We can also try to understand something more about our system, for example computing its critical exponents^{[1]}.

Let us begin with the exponent $\beta$, which (see Critical exponents and universality) is the one relative to the order parameter, namely the magnetization $m$. In order to find it we must see how the magnetization varies as a function of $T_{c}-T$; from the expansion of $f$ we have just seen, imposing the extremal condition we get:

$0={\frac {\partial f}{\partial m}}_{|{\overline {m}}}\sim Jz(1-\beta Jz){\overline {m}}+{\frac {\beta ^{3}}{3}}J^{4}z^{4}{\overline {m}}^{3}={\overline {m}}\left[{\frac {Jz}{T}}\left(T-T_{c}\right)+{\frac {\beta ^{3}}{3}}J^{4}z^{4}{\overline {m}}^{2}\right]$

where we have used the definition of critical temperature

$T_{c}=Jz/k_{B}$. Therefore (excluding of course the case

${\overline {m}}=0$):

${\overline {m}}^{2}\sim {\text{const.}}\cdot (T_{c}-T)\quad \Rightarrow \quad {\overline {m}}\sim (T_{c}-T)^{1/2}$

We therefore have:

$\beta ={\frac {1}{2}}$

The exponent $\delta$ is the one that describes the behaviour of $H$ as a function of $m$ when $T=T_{c}$. To compute that let us begin from the self-consistency equation for $m$ in the case $H\neq 0$, and invert it:

$m=\tanh(\beta (Jzm+H))\quad \Rightarrow \quad \beta (Jzm+H)=\tanh ^{-1}m$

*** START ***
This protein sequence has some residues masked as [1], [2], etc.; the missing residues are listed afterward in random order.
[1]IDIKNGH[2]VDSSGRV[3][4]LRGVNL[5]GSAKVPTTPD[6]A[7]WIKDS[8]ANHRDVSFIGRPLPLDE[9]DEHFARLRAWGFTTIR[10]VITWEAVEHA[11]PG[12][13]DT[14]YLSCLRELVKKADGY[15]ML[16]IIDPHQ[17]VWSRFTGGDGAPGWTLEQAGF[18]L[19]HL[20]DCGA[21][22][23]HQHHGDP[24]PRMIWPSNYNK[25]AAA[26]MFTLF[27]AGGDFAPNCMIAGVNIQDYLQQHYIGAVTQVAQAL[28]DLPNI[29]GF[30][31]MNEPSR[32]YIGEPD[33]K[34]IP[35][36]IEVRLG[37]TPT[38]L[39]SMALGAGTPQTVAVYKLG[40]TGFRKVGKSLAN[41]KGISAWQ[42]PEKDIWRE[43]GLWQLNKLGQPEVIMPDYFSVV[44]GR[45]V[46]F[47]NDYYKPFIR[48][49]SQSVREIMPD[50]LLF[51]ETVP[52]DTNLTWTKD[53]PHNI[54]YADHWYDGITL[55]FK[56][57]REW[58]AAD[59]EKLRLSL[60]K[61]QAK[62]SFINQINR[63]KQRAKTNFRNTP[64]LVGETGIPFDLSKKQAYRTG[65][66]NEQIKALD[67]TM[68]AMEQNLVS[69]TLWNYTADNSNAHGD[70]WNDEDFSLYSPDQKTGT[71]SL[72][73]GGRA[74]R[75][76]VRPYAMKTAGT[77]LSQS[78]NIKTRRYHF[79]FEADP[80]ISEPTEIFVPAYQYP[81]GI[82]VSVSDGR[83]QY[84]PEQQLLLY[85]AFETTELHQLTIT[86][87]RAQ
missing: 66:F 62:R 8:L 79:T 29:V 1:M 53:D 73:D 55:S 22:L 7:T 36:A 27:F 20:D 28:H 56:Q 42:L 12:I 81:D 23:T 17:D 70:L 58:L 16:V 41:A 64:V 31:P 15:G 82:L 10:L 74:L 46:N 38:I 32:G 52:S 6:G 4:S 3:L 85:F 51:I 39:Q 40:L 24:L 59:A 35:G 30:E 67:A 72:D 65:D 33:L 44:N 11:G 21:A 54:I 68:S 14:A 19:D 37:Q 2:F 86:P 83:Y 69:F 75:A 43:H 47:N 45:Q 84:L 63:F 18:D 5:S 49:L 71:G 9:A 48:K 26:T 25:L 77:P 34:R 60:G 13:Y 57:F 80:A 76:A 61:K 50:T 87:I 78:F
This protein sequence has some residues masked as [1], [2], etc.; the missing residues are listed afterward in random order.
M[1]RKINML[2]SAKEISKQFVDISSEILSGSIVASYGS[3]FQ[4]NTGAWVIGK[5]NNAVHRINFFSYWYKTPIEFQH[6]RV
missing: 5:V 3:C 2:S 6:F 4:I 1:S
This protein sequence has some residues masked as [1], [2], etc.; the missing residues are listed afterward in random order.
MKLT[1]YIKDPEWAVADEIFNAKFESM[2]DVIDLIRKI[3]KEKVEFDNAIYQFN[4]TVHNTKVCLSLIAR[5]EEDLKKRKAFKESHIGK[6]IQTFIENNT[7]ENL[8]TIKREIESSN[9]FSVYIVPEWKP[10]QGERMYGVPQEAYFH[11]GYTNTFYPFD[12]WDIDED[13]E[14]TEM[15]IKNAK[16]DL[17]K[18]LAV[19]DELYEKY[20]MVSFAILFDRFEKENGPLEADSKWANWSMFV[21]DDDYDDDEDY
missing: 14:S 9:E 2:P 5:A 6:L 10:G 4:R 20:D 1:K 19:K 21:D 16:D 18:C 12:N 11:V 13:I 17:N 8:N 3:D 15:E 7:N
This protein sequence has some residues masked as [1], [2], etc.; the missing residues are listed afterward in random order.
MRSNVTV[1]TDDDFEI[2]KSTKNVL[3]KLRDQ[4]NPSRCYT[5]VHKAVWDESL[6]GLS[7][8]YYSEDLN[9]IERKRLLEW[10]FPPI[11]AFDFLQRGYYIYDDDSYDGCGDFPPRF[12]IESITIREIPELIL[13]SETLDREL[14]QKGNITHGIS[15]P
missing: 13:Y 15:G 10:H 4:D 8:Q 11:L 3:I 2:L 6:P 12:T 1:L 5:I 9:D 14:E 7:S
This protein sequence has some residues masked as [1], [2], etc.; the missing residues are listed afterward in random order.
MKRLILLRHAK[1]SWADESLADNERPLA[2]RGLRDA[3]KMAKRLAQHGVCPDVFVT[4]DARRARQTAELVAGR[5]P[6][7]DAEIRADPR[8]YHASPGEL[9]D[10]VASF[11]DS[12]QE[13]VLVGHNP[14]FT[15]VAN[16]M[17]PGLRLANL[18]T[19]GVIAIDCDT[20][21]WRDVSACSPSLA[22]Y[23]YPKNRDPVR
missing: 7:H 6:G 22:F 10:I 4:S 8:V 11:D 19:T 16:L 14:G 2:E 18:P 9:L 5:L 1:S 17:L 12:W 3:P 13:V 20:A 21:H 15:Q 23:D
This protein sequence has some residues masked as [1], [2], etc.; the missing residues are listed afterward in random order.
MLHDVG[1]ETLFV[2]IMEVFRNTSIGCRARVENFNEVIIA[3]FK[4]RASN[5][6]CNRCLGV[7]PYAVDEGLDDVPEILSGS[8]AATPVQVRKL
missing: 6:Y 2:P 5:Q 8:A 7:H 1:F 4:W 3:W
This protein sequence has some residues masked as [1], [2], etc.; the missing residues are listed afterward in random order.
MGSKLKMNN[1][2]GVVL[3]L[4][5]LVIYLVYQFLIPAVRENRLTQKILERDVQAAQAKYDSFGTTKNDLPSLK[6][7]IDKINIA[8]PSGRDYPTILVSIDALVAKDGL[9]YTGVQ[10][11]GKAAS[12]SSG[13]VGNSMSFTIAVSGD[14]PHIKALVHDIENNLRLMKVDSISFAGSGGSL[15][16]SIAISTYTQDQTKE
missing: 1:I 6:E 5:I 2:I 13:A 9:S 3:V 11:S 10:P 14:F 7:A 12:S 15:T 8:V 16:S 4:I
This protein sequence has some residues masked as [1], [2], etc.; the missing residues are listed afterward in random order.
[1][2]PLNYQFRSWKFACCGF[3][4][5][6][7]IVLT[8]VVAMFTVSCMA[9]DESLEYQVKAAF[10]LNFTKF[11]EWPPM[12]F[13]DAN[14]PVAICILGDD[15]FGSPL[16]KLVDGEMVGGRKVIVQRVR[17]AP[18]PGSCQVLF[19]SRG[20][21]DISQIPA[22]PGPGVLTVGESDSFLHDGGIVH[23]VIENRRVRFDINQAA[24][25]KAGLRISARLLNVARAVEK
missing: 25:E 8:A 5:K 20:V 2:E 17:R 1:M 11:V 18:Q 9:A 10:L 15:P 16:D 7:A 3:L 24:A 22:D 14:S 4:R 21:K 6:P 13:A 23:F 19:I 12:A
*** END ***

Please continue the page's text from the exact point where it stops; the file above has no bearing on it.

Now expanding for small

$m$, since

$\tanh ^{-1}x\sim x+x^{3}/3+x^{5}/5$ we have:

$Jzm+H\sim k_{B}Tm+{\frac {k_{B}T}{3}}m^{3}\quad \Rightarrow \quad H\sim k_{B}m(T-T_{c})+{\frac {k_{B}T}{3}}m^{3}$

and if we set

$T=T_{c}$:

$H\sim m^{3}$

Therefore:

$\delta =3$

This exponent is the one that describes the behaviour of the specific heat $C_{H}=-T\partial ^{2}f/\partial T_{|H}^{2}$ when $H=0$. If $T>T_{c}$ then ${\overline {m}}=0$, and since $f\sim -k_{B}T\ln 2$ we have $C_{H}=0$. Therefore:

$\alpha =0$

For

$T<T_{c}$ the specific heat has a different dependence on the temperature, but in the end it turns out that

$C_{H}$ has a jump discontinuity at

$T=T_{c}$, so from the definition of critical exponent (see

Critical exponents and universality) we indeed have

$\alpha =0$ (see

Landau theory for the Ising model for a slightly more detailed computation).

This is the exponent that regulates the isothermal susceptibility:

$\chi _{T}={\frac {\partial m}{\partial H}}={\frac {1}{\partial H/\partial m}}$

From the computation of the exponent

$\delta$ we have seen that:

$H\sim k_{B}m(T-T_{c})+{\frac {k_{B}T}{3}}m^{3}$

so:

${\frac {\partial H}{\partial m}}\sim k_{B}(T-T_{c})+k_{B}Tm^{2}$

Therefore for small

$m$, neglecting the quadratic term:

$\chi _{T}\sim {\frac {1}{k_{B}}}(T-T_{c})^{-1}$

and thus:

$\gamma =1$

To recap, the Weiss mean field theory for magnetic systems predicts the following values for the critical exponents:

$\alpha =0\quad \qquad \beta ={\frac {1}{2}}\quad \qquad \gamma =1\quad \qquad \delta =3$

We can immediately note that these exponents are different from those found by Onsager for the Ising model in two dimensions, so the mean field theory is giving us wrong predictions. As we have already stated (but this will be treated in much more detail later on) this is because mean field theories are good approximations only if the system has a high enough dimensionality (and

$d=2$ is still too low for the Ising model, see

Coarse graining procedure for the Ising model).

- ↑ In fact, we have introduced mean field theories in order to be able to do something more than just see if phase transitions are possible. In particular, we would like to study the behaviour of a system near a critical point.